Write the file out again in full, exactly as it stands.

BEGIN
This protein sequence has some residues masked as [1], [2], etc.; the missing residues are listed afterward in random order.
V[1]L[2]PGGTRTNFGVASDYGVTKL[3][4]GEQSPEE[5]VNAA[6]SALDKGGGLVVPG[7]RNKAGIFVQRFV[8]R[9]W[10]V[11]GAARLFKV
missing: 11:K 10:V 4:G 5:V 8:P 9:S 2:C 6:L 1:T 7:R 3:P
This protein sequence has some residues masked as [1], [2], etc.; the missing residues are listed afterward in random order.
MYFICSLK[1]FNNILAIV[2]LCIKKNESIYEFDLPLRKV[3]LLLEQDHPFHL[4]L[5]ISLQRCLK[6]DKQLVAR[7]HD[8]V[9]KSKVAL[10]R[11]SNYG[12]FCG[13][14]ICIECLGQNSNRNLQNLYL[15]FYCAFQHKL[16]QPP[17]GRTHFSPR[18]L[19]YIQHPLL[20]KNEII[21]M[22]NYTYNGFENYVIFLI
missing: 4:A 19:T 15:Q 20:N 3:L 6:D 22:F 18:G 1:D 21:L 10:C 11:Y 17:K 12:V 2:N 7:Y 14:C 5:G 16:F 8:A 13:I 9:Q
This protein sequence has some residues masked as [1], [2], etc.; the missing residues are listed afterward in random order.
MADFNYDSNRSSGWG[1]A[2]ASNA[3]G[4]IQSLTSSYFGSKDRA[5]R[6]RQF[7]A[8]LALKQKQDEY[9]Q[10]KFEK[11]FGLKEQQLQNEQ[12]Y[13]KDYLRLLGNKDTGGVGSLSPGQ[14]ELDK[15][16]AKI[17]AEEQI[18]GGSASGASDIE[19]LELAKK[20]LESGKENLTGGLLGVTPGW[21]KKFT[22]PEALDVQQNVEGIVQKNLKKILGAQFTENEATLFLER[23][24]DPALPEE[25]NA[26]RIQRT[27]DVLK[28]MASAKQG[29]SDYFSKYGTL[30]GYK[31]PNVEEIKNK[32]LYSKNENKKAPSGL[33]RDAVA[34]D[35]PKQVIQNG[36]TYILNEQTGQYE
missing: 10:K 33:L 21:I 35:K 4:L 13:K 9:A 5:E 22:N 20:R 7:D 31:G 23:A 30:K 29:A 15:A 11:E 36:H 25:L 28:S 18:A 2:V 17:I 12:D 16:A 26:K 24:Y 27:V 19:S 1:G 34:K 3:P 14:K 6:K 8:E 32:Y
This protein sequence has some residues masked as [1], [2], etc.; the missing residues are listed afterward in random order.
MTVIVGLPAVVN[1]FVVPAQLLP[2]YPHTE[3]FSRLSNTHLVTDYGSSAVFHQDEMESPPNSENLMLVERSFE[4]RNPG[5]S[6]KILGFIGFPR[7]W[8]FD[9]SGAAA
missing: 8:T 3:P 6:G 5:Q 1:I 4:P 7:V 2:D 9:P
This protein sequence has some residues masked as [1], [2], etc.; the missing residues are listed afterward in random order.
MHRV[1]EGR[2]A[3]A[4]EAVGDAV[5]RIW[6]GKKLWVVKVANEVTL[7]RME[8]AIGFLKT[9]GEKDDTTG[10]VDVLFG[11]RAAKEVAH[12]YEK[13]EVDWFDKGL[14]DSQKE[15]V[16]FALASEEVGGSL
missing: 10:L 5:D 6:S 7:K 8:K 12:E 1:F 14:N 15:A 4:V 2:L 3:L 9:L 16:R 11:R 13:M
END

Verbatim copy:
This protein sequence has some residues masked as [1], [2], etc.; the missing residues are listed afterward in random order.
V[1]L[2]PGGTRTNFGVASDYGVTKL[3][4]GEQSPEE[5]VNAA[6]SALDKGGGLVVPG[7]RNKAGIFVQRFV[8]R[9]W[10]V[11]GAARLFKV
missing: 11:K 10:V 4:G 5:V 8:P 9:S 2:C 6:L 1:T 7:R 3:P
This protein sequence has some residues masked as [1], [2], etc.; the missing residues are listed afterward in random order.
MYFICSLK[1]FNNILAIV[2]LCIKKNESIYEFDLPLRKV[3]LLLEQDHPFHL[4]L[5]ISLQRCLK[6]DKQLVAR[7]HD[8]V[9]KSKVAL[10]R[11]SNYG[12]FCG[13][14]ICIECLGQNSNRNLQNLYL[15]FYCAFQHKL[16]QPP[17]GRTHFSPR[18]L[19]YIQHPLL[20]KNEII[21]M[22]NYTYNGFENYVIFLI
missing: 4:A 19:T 15:Q 20:N 3:L 6:D 22:F 18:G 1:D 21:L 10:C 11:Y 17:K 12:V 2:N 7:Y 14:C 5:G 16:F 8:A 13:I 9:Q
This protein sequence has some residues masked as [1], [2], etc.; the missing residues are listed afterward in random order.
MADFNYDSNRSSGWG[1]A[2]ASNA[3]G[4]IQSLTSSYFGSKDRA[5]R[6]RQF[7]A[8]LALKQKQDEY[9]Q[10]KFEK[11]FGLKEQQLQNEQ[12]Y[13]KDYLRLLGNKDTGGVGSLSPGQ[14]ELDK[15][16]AKI[17]AEEQI[18]GGSASGASDIE[19]LELAKK[20]LESGKENLTGGLLGVTPGW[21]KKFT[22]PEALDVQQNVEGIVQKNLKKILGAQFTENEATLFLER[23][24]DPALPEE[25]NA[26]RIQRT[27]DVLK[28]MASAKQG[29]SDYFSKYGTL[30]GYK[31]PNVEEIKNK[32]LYSKNENKKAPSGL[33]RDAVA[34]D[35]PKQVIQNG[36]TYILNEQTGQYE
missing: 10:K 33:L 21:I 35:K 4:L 13:K 9:A 5:E 22:N 20:R 7:D 31:G 23:A 30:K 29:A 15:A 11:E 36:H 25:L 28:S 18:A 2:V 17:I 12:D 16:A 26:K 24:Y 27:V 19:S 1:G 34:K 3:P 14:K 6:K 8:E 32:Y
This protein sequence has some residues masked as [1], [2], etc.; the missing residues are listed afterward in random order.
MTVIVGLPAVVN[1]FVVPAQLLP[2]YPHTE[3]FSRLSNTHLVTDYGSSAVFHQDEMESPPNSENLMLVERSFE[4]RNPG[5]S[6]KILGFIGFPR[7]W[8]FD[9]SGAAA
missing: 8:T 3:P 6:G 5:Q 1:I 4:P 7:V 2:D 9:P
This protein sequence has some residues masked as [1], [2], etc.; the missing residues are listed afterward in random order.
MHRV[1]EGR[2]A[3]A[4]EAVGDAV[5]RIW[6]GKKLWVVKVANEVTL[7]RME[8]AIGFLKT[9]GEKDDTTG[10]VDVLFG[11]RAAKEVAH[12]YEK[13]EVDWFDKGL[14]DSQKE[15]V[16]FALASEEVGGSL
missing: 10:L 5:D 6:S 7:K 8:K 12:E 1:F 14:N 15:A 4:V 2:L 3:L 9:L 16:R 11:R 13:M